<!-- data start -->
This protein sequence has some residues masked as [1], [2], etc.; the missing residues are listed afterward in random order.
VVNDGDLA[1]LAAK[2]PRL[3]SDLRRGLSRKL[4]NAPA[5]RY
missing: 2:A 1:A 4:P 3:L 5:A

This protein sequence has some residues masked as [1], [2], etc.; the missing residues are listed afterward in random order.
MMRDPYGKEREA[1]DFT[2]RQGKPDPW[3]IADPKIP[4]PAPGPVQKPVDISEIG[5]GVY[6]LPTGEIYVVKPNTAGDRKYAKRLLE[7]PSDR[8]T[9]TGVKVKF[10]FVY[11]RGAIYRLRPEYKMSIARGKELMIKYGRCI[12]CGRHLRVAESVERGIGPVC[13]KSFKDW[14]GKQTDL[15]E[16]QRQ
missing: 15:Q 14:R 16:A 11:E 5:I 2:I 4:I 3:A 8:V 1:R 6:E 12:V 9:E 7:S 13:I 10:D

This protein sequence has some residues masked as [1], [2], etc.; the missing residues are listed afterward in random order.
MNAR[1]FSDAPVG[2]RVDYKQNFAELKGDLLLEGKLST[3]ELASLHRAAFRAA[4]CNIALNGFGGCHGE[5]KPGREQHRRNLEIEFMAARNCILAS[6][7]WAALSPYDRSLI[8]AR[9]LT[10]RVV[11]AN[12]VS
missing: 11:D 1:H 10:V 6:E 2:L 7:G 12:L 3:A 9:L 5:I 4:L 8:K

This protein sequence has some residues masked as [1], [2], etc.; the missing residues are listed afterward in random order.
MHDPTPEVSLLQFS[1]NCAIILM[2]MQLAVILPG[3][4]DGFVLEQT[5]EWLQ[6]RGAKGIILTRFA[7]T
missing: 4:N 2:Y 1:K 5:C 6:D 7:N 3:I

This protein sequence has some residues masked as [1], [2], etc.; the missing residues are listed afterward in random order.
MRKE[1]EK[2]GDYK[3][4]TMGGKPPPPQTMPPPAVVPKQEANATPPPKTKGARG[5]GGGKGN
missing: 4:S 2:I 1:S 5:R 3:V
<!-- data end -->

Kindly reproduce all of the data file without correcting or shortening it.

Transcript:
This protein sequence has some residues masked as [1], [2], etc.; the missing residues are listed afterward in random order.
VVNDGDLA[1]LAAK[2]PRL[3]SDLRRGLSRKL[4]NAPA[5]RY
missing: 2:A 1:A 4:P 3:L 5:A

This protein sequence has some residues masked as [1], [2], etc.; the missing residues are listed afterward in random order.
MMRDPYGKEREA[1]DFT[2]RQGKPDPW[3]IADPKIP[4]PAPGPVQKPVDISEIG[5]GVY[6]LPTGEIYVVKPNTAGDRKYAKRLLE[7]PSDR[8]T[9]TGVKVKF[10]FVY[11]RGAIYRLRPEYKMSIARGKELMIKYGRCI[12]CGRHLRVAESVERGIGPVC[13]KSFKDW[14]GKQTDL[15]E[16]QRQ
missing: 15:Q 14:R 16:A 11:E 5:I 2:I 4:I 3:A 8:V 1:R 6:E 12:V 9:E 7:S 13:I 10:D

This protein sequence has some residues masked as [1], [2], etc.; the missing residues are listed afterward in random order.
MNAR[1]FSDAPVG[2]RVDYKQNFAELKGDLLLEGKLST[3]ELASLHRAAFRAA[4]CNIALNGFGGCHGE[5]KPGREQHRRNLEIEFMAARNCILAS[6][7]WAALSPYDRSLI[8]AR[9]LT[10]RVV[11]AN[12]VS
missing: 11:D 1:H 10:V 6:E 2:L 7:G 12:L 3:A 9:L 5:I 4:L 8:K

This protein sequence has some residues masked as [1], [2], etc.; the missing residues are listed afterward in random order.
MHDPTPEVSLLQFS[1]NCAIILM[2]MQLAVILPG[3][4]DGFVLEQT[5]EWLQ[6]RGAKGIILTRFA[7]T
missing: 4:N 2:Y 1:K 5:C 6:D 7:N 3:I

This protein sequence has some residues masked as [1], [2], etc.; the missing residues are listed afterward in random order.
MRKE[1]EK[2]GDYK[3][4]TMGGKPPPPQTMPPPAVVPKQEANATPPPKTKGARG[5]GGGKGN
missing: 4:S 2:I 1:S 5:R 3:V